### Graph Searching

• Object model and scene features are represented in a relational graph structure:

• a popular way of representing and recognising objects in computer vision

A graph consists of

• a set of nodes connected by links (also called edges or arcs).
• Each node represents an object feature  (for example, a surface)
• Nodes can be labelled with several of the feature's properties (such as size, shape, area, compactness, type of surface etc.).
• Links of the graph represent relationships between features - e.g.

• Distance between centroids of the features,
• Adjacency of the features -- the ratio of the length of the common boundary between the two features to the length of the perimeter of the first-named feature.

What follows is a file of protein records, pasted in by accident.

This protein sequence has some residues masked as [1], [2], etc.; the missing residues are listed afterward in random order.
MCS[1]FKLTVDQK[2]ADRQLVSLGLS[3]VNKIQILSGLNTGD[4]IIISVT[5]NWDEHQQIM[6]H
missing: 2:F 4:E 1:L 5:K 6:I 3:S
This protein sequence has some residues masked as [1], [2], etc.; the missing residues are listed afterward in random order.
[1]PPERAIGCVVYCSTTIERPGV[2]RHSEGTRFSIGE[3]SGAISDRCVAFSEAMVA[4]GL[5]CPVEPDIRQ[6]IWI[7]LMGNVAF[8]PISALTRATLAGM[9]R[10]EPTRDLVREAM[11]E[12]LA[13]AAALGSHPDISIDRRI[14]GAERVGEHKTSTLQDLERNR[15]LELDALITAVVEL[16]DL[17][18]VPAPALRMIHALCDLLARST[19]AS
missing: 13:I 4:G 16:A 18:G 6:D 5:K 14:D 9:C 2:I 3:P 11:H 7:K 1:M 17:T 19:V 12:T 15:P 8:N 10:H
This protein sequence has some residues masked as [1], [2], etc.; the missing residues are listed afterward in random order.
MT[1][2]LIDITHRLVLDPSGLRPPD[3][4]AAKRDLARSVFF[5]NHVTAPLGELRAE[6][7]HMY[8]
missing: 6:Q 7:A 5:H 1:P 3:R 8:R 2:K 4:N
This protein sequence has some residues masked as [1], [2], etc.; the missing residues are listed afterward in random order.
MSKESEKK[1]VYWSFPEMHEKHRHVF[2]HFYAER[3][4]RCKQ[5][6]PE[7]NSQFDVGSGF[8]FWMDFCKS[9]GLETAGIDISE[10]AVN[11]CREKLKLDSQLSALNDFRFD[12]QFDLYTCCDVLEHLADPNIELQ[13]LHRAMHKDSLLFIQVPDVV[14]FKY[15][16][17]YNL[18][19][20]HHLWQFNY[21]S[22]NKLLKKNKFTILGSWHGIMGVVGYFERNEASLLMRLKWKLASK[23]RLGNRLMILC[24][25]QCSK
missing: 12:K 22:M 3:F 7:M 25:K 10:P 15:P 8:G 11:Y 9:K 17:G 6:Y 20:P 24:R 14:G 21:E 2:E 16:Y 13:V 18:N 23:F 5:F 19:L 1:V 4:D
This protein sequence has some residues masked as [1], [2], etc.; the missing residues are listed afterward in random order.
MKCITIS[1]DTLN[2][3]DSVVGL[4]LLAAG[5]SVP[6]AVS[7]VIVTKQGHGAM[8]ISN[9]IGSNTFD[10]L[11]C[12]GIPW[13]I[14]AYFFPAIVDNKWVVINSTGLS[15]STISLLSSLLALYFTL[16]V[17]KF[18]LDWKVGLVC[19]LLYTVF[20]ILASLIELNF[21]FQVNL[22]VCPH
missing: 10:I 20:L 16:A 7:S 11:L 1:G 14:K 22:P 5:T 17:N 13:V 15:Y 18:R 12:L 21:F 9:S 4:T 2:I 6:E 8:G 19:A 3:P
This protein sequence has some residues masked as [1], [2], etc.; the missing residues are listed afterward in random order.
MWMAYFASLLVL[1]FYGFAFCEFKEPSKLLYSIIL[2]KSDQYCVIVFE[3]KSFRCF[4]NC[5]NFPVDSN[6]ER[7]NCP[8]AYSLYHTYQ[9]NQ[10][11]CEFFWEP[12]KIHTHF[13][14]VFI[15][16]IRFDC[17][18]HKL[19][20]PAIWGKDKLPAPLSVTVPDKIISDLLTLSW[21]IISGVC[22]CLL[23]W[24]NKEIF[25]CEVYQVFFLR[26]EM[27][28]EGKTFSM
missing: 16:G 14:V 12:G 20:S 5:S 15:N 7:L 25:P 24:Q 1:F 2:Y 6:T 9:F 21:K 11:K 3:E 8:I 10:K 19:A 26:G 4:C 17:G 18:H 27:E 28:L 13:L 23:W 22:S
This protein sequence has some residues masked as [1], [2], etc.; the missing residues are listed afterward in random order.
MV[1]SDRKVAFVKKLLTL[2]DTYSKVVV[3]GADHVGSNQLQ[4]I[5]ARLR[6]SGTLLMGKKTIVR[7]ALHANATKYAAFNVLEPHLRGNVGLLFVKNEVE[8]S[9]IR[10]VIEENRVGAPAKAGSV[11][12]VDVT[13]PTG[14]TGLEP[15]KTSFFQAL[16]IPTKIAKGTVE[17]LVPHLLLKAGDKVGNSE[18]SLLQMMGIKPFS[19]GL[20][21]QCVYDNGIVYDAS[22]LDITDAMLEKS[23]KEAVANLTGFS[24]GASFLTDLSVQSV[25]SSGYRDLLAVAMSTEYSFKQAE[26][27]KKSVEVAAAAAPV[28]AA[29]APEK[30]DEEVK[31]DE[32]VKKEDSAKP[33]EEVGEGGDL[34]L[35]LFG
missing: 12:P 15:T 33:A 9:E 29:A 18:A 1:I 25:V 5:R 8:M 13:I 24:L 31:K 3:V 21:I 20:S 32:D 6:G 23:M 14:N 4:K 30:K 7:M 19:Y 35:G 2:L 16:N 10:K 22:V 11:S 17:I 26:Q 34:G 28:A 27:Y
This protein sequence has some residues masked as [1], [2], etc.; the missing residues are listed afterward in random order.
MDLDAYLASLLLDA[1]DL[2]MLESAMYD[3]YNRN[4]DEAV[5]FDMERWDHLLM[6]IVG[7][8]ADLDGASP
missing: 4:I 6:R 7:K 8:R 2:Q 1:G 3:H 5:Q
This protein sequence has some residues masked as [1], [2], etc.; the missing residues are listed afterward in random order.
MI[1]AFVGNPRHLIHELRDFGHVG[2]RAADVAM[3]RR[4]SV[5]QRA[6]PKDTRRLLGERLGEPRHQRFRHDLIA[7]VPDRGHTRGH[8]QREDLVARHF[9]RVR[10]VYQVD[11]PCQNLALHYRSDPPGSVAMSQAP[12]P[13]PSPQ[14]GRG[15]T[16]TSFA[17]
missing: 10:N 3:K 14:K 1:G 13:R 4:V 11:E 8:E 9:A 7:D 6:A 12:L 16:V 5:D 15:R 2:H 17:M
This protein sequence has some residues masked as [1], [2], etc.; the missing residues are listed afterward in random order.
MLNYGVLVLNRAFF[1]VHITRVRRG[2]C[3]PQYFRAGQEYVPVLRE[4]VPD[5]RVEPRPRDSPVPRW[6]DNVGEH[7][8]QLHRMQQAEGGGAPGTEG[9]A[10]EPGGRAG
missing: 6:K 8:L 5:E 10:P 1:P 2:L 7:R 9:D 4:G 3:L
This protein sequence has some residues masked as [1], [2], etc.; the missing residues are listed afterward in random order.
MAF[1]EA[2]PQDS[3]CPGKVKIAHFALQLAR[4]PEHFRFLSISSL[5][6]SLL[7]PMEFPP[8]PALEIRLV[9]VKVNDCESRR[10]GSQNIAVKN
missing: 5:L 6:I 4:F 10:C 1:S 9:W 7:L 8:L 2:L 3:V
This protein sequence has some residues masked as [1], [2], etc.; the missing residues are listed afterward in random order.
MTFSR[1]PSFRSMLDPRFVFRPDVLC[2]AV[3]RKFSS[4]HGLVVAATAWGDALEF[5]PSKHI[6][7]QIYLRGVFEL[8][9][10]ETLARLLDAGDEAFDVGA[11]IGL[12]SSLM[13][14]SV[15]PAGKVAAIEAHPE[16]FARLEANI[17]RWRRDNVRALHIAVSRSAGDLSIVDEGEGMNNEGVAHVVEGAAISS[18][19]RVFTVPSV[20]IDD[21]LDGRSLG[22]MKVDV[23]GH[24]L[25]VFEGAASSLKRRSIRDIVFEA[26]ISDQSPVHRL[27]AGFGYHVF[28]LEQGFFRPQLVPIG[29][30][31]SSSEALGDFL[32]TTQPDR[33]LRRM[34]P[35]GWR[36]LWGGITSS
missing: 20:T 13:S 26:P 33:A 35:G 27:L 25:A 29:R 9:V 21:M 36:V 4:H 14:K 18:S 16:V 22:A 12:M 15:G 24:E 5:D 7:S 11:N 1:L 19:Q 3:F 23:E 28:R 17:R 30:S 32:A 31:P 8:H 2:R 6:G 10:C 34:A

• Boundary representation model can be represented as this kind of graph. object.

Fig. 52 Picture of a mug and its simple graph representation

Note that some relationships are two-way, such as distance, in that the relation does not depend on the direction of the link.

Other relations, such as adjacency, do depend on the direction.

Recognition:

• A matter of matching two graphs -- Graph of the object model to the graph of the scene containing the object.
• Matching methods must take into account occlusion and overlapping objects.
• A graph derived from a solid model of the mug would contain the bottom which is missing from the view shown (and scene model).
• So the problem is that of finding a subgraph of the complete graph derived from the solid model.
• This is a large search space problem -- Use Constraints.
• Graph theory a big topic in its own right.

David Marshall 1994-1997